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    calcified veins
    avatar
    boulderpatch posted:
    my father was advised by his doctor that his chest pain is due to calcified veins and that there is nothing that can be done for him. he had triple by pass in 1988 and has been doing well since then. he thought he was having angina issues and finally pursued it with the doctor. he does not smoke, enjoys walking, keeps his weight under control, and watches his diet. what options are there?
    Reply
     
    avatar
    cardiostarusa1 responded:
    Hi:

    ......"and that there is nothing that can be done for him."

    "What options are there?"

    While options, as deemed applicable to the patient, can not be properly addressed via the Internet (which has serious limitations/restrictions), more often than not, there is something that can be done about it, just have to find the right doctor(s).

    ......"was advised by his doctor that his chest pain is due to calcified veins"

    Hmmmmm, veins, not arteries?

    What diagnostic tests did he have to determine this specifically?

    "He had triple bypass in 1988 and has been doing well since then. He thought he was having angina issues and......"

    The bottom line

    Coronary artery bypass graft surgery (CABG) is just a clever way to temporarily (sometimes lasting a long time and sometimes lasting a short-to-medium time) circumvent the problem (atherosclerosis) as it doesn't address the disease process and what drives the progression.

    Coronary artery disease (CAD) is a lifelong unpredictable (may/can exhibit periods of stabilization, acceleration and even some regression) condition requiring a continuum of care, as well as good doctor-patient/patient-doctor communication and understanding at ALL times.

    Best of luck to your father down the road of life.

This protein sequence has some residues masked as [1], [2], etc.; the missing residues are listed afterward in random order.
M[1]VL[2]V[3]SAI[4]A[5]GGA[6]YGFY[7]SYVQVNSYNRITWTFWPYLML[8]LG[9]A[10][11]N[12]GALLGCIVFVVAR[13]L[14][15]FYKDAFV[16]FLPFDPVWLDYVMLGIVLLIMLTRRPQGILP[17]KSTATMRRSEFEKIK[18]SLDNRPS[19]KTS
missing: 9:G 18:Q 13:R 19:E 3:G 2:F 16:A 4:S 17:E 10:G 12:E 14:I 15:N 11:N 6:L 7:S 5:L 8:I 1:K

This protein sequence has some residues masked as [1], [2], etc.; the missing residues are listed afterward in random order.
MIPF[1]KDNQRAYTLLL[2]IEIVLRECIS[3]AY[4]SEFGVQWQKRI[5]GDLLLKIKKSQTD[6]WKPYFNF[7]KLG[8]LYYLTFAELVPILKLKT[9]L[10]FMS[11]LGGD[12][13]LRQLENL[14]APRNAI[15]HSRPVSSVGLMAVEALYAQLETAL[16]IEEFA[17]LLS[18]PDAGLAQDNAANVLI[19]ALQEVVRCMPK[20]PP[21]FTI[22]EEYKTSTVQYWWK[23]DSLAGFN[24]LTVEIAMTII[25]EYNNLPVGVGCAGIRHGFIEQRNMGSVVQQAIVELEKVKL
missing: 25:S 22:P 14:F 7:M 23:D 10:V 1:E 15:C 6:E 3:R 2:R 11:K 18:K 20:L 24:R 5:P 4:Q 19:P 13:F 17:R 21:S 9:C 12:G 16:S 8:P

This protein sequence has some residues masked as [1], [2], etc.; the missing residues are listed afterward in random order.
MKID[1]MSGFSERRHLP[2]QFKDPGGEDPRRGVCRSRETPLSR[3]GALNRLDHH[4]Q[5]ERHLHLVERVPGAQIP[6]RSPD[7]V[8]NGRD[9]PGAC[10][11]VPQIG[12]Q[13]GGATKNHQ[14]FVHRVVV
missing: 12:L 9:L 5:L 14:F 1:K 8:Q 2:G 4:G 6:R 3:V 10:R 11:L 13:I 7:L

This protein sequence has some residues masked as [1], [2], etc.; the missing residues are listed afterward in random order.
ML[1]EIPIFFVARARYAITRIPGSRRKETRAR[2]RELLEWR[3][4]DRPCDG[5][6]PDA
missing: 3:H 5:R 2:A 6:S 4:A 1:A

Take care,

    CardioStar*

    WebMD member (since 8/99)

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    Be-well informed

    As Applicable

    What Are the Treatments for Calcified Arteries in the Heart?

    http://www.livestrong.com/article/206636-what-are-the-treatments-for-calcified-arteries-in-the-heart/

    Access Excellence Classic Collection


    The Heart and the Circulatory System

    http://www.accessexcellence.org/AE/AEC/CC/heart_anatomy.php

    -

    WebMD

    Living with Heart Disease

    Coronary Artery Disease (CAD)

    CAD is a chronic disease with no cure. When you have coronary artery disease, it is important to take care of your......

    This is especially true if you have had an interventional procedure or......

    Recognize the symptoms......

    Reduce your risk factors......

    Take your medications......

    See your doctor for regular check-ups......

    http://www.webmd.com/heart-disease/guide/living-with-heart-disease

    Coronary artery anatomy

    Starting with the left anterior descending (LAD), the most critical, next to the ultra-critical left main (LM).

    http://www.heartsite.com/html/lad.html

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    Good to know, for the primary and secondary prevention of heart attack and brain attack/stroke

    Epidemiologic studies (EDS) have revealed risk factors (encompasses some new, novel or emerging) for atherosclerosis, typically affecting the carotid, coronary and peripheral arteries, which includes age, gender, genetics (gene deletion, malfunction or mutation) , diabetes (considered as being the highest risk factor), smoking (includes second and thirdhand), inactivity, obesity (a global epidemic, "globesity"), high blood pressure (hypertension), Low HDL (now questionable, according to recent studies) high LDL, small, dense LDL, RLP (remnant lipoprotein), high Lp(a), high ApoB, high Lp-PLA2, high triglycerides, HDL2b, high homocysteine (now questionable), and high C-reactive protein (CRP/hs-CRP).

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    Quote!

    "Be a questioning patient. TALK to your DOCTOR and ASK QUESTIONS. Studies show that patients who ask the most questions, and are most assertive, get the best results. Be vigilant and speak up!"

    - Charles Inlander, People's Medical Society

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